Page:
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Why Some People Feel COVID Vaccine Side Effects And Others Don’t

“We do see that, in general with vaccines, women tend to be more likely to have a reaction."

Justin Trudeau receives a dose of the AstraZeneca vaccine in an Ottawa pharmacy on Friday, April 23, 2021.

Justin Trudeau receives a dose of the AstraZeneca vaccine in an Ottawa pharmacy on Friday, April 23, 2021. (Photo: Adrian Wyld/CP/Bloomberg.)

On April 23, Prime Minister Justin Trudeau and his wife, Sophie, got their AstraZeneca COVID-19 vaccine shots at a pharmacy in Ottawa. Four days later, the PM reported, “We’re feeling great.”

But some people are feeling downright rotten after getting a shot. My colleague Shannon Proudfoot spoke for many when she noted, “Just to offer encouragement to anyone else experiencing the AstraZeneca hangover, I felt like absolute garbage—fever, chills, headache, muscle aches—until about 27 hours after my shot, then things improved rapidly. So it’s brutal but brief, courage!”

According to Health Canada, common vaccine reactions fall into two main categories: local side effects, such as redness, pain and swelling at the injection site; and systemic side effects, such as headache, chills, fatigue, nausea, fever and muscle aches. They usually last anywhere from a few hours to a few days after getting vaccinated.

“I try to reassure people that these are expected reactions,” Dr. Karina Top, an infectious diseases physician and vaccine expert at the Canadian Centre for Vaccinology in Halifax. “It’s a sign that the immune system is getting revved up, responding to the vaccine and triggering a response so that they will be immune to the virus that causes COVID when and if they are exposed in the future.”

“This is the largest vaccination program we’ve ever run in Canada, and by far the largest adult vaccination program,” Top says. “Many, many people are probably getting vaccinated who haven’t had a vaccine at all in a long time…and people are probably monitoring their own symptoms a lot more closely than they would be, say, if they were getting their annual flu vaccine.” She also thinks that people who are having more severe reactions may be “more likely to talk about it than people who didn’t have any reaction.”

At the same time, she points out that temporary side effects from the COVID vaccines are more common than what experts see with the flu vaccine every year. “It’s important for people to be prepared,” Top says.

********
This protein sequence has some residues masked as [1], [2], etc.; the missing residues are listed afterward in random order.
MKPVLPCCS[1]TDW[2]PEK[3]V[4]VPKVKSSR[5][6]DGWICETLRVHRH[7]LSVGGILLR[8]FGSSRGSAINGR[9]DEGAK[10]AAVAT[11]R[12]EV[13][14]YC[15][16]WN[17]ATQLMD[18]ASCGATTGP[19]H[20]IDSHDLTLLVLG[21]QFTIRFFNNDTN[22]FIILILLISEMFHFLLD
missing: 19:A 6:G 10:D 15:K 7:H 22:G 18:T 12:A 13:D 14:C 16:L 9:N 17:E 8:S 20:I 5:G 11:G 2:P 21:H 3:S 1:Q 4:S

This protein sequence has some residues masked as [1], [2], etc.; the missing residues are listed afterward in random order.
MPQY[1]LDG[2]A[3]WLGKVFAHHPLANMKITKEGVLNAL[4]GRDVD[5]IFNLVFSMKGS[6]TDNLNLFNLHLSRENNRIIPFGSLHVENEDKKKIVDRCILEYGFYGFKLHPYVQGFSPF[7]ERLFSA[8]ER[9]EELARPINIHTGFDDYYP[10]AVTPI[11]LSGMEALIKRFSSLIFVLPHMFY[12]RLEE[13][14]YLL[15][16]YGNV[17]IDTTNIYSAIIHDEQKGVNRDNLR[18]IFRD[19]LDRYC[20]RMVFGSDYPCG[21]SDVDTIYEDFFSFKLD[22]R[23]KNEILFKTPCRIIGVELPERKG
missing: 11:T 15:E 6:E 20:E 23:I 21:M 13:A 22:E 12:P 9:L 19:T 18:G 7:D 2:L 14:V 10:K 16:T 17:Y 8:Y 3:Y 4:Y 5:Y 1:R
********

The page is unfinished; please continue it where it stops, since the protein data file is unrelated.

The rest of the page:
So many people were taking to social media in recent days to talk about their own side effects, that Dr. Darren Markland, an ICU physician in Edmonton, conducted Twitter surveys of the AstraZeneca and Pfizer vaccines. Those anecdotal results showed that while less than seven percent of participants experienced “bad flu symptoms” after getting a Pfizer shot, up to 20 percent of those who got the AstraZeneca vaccine experienced such symptoms.

Clinical trials for the vaccines, as well as surveys of current mass vaccination efforts, do show a difference between side effects after getting AstraZeneca, which is a viral vector vaccine, versus the Pfizer and Moderna mRNA vaccines, says Top. In particular, there tend to be more side effects after the first dose of AstraZeneca while, with the mRNA vaccines, reactions are a bit worse after the second dose.

In an observational study published in The Lancet on April 27, researchers tracked self-reported side effects within eight days of vaccination for people in Britain using a special app. For those who got Pfizer shots, 13.5 percent reported at least one systematic side effect (the top symptom was fatigue, experienced by 8.4 percent) after a first dose, while 71.9 percent reported a local side effect (57.2 percent had tenderness at the injection site.) For those who had a second Pfizer dose, 22 percent had systemic side effects (including 13.2 percent reporting a headache), while 68.5 percent had a local symptom (34.3 per cent had pain on the arm).

The number of people reporting systemic side effects after a first dose of the AstraZeneca was 33.7 percent, including 22.8 percent reporting a headache, while 58.7 percent had at least one local side effect (led by 49.3 percent having tenderness at the injection site). There is no data in the Lancet study about second doses of the AstraZeneca vaccine because Britain has adopted a “first dose first” strategy, like Canada’s, and is currently in the midst of giving out second doses, as well as continuing with first shots to those still unvaccinated.

Still, there is no way to be sure who will experience side effects and who won’t. “We don’t fully know why some people have more of a reaction than other people,” Top acknowledges. “We do see that, in general with vaccines, women tend to be more likely to have a reaction. And with the clinical trial for the COVID vaccines, people who were younger—under 55 or 60—had slightly higher rates of those types of reactions at the injection site and what we call systemic reactions, than people who were older.” Top has had two doses of the Pfizer vaccine and, aside from a mildly sore arm, didn’t have any reaction to either shot. “I was lucky,” she says.

For those who worry about what a lack of reaction after getting a shot may mean, Top has good news: There’s no scientific evidence that a stronger reaction means a stronger immune response to the virus. “The clinical trials showed nearly everybody after two doses had virtually 100 percent protection against severe COVID, hospitalization and death from COVID, regardless of what vaccine you got and the side effects you had,” she says. “I wouldn’t worry if you didn’t have any of those symptoms; I wouldn’t be worried if you did.”